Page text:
Based on thousands of interviews, a university research shows how women in war zones are exploited by the Blue Helmets.
UN in the Democratic Republic of the Congo (formerly Zaire). Shocking incidents of peacekeeping operations have come to light. Daily Mail According to the article, investigations have found that since 1999, thousands of children and women have been sexually abused by the Blue Helmets, often demanding sexual services from vulnerable and helpless women in exchange for food.
A more serious claim is that as a result of all this, thousands of children were born to peacekeepers who fled the country and left their mothers alone when their work was done.
There was one victim, ten years old, who was raped and became pregnant. Most of the players who ditched their new baby are from Tanzania and South Africa, but Blue Helmets from Morocco, Uruguay, Nepal and Bangladesh have also done so. Their jobs and positions were mixed, apart from soldiers and officers, drivers, cooks, doctors and photographers also committed atrocities.
The report describes the emergence of prostitution around military camps, the proliferation of brothels and sexual exploitation. Accordingly, sexually transmitted diseases also appear. So far, almost every U.N. Missions have also faced such situations.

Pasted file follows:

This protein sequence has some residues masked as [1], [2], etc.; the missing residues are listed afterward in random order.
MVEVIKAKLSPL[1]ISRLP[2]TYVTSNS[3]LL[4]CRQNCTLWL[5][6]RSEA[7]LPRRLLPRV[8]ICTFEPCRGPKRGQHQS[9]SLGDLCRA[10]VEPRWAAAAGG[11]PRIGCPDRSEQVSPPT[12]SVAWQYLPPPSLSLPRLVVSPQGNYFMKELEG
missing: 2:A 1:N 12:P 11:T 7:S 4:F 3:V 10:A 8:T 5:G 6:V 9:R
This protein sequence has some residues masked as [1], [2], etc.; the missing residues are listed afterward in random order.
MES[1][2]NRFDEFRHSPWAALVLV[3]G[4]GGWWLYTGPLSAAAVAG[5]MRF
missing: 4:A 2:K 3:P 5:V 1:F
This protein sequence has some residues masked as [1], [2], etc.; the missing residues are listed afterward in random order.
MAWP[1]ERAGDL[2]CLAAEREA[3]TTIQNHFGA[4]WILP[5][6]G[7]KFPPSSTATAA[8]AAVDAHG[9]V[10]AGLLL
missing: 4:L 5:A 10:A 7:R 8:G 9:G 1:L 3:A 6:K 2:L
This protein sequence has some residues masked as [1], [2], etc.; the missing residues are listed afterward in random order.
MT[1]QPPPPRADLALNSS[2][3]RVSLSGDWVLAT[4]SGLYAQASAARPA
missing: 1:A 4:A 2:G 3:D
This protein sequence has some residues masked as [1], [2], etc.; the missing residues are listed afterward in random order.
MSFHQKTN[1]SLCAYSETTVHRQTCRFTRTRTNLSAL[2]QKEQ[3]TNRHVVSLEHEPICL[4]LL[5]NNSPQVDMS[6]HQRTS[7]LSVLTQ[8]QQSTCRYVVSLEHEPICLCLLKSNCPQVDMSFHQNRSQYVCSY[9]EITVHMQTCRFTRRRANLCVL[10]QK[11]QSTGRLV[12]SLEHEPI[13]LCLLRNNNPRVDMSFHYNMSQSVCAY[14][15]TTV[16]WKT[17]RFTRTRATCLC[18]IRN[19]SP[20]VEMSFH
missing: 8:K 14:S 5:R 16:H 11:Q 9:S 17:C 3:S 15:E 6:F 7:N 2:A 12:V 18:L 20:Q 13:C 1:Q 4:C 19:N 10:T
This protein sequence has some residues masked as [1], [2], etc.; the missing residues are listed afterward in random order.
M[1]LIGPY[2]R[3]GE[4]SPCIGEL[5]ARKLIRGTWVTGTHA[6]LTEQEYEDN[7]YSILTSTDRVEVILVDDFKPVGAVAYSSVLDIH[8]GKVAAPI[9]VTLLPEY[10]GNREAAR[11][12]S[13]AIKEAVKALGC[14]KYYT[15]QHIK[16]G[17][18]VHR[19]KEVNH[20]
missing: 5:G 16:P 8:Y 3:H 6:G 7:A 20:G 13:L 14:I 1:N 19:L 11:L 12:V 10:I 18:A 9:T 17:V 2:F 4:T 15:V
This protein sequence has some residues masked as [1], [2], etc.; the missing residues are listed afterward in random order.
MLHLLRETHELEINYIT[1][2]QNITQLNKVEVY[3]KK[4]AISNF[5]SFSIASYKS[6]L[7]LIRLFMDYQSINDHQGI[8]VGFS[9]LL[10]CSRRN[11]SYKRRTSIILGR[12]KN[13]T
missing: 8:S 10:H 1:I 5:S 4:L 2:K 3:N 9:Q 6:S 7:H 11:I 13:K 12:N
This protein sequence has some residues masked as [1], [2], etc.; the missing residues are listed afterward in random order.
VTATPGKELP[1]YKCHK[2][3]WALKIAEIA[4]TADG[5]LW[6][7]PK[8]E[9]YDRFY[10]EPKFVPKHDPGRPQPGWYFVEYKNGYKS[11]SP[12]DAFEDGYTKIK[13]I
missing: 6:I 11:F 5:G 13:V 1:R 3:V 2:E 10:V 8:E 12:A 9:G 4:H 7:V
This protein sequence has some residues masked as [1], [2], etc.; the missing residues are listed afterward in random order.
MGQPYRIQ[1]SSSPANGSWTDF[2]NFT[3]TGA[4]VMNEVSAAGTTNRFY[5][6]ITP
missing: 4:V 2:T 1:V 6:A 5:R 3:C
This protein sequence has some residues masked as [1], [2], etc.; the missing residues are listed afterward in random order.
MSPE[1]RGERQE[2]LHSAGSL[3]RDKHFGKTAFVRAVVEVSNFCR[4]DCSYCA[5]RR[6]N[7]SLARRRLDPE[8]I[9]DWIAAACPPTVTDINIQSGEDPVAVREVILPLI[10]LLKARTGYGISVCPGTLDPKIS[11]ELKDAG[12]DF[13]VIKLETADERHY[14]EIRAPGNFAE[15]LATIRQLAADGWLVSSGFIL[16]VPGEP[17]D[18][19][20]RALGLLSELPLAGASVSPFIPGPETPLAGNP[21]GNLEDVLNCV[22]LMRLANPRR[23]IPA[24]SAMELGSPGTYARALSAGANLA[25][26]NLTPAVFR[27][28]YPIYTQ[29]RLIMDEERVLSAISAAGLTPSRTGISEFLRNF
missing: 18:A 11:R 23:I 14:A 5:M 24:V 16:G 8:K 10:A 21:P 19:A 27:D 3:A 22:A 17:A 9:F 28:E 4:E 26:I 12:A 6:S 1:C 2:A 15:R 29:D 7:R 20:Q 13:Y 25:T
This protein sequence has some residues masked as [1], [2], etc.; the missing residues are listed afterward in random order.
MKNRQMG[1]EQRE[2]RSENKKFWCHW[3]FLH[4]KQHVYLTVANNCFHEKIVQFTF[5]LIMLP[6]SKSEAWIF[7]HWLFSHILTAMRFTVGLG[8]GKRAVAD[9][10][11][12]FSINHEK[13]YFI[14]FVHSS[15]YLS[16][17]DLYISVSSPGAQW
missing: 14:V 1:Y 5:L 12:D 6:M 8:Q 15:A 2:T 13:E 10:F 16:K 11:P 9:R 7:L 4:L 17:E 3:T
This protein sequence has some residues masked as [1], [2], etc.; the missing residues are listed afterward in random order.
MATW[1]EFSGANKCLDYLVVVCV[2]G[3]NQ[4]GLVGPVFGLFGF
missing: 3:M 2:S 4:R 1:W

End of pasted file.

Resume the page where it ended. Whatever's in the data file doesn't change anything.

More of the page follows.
The research was carried out by the University of Birmingham using 2,858 interviews, many of which were conducted with mothers and children of peacekeepers. Mothers were often ostracized by their own communities, it turned out, so they lived in worse than average poverty. Kirstin WagnerOne of the researchers explained the situation from the players’ perspective as follows:
Part of the problem is that some of the recruits see these jobs as opportunities for sex tourism and sex crimes that they wouldn’t do in their home countries.
Many women described their relationships with soldiers as being in exchange for goods: money, clothes, food or their children’s school fees. There were also people who got into a relationship just for a new hairstyle or a phone. According to Wagner, it’s different, these women aren’t having sex with soldiers to survive.
The UN has announced that it will act very hard against such cases and will do everything for investigations. According to them, all cases are accessible to the UN system, and those once convicted can no longer be peacekeepers. The report states that 426 cases have been reported so far, but only 44 cases have been proved. Against the UN mission shortened to MONUSCO in recent weeks Bloody demonstrations There were also in eastern Congo, but not because of these events, but because the blue helmets did not protect the people from the militants.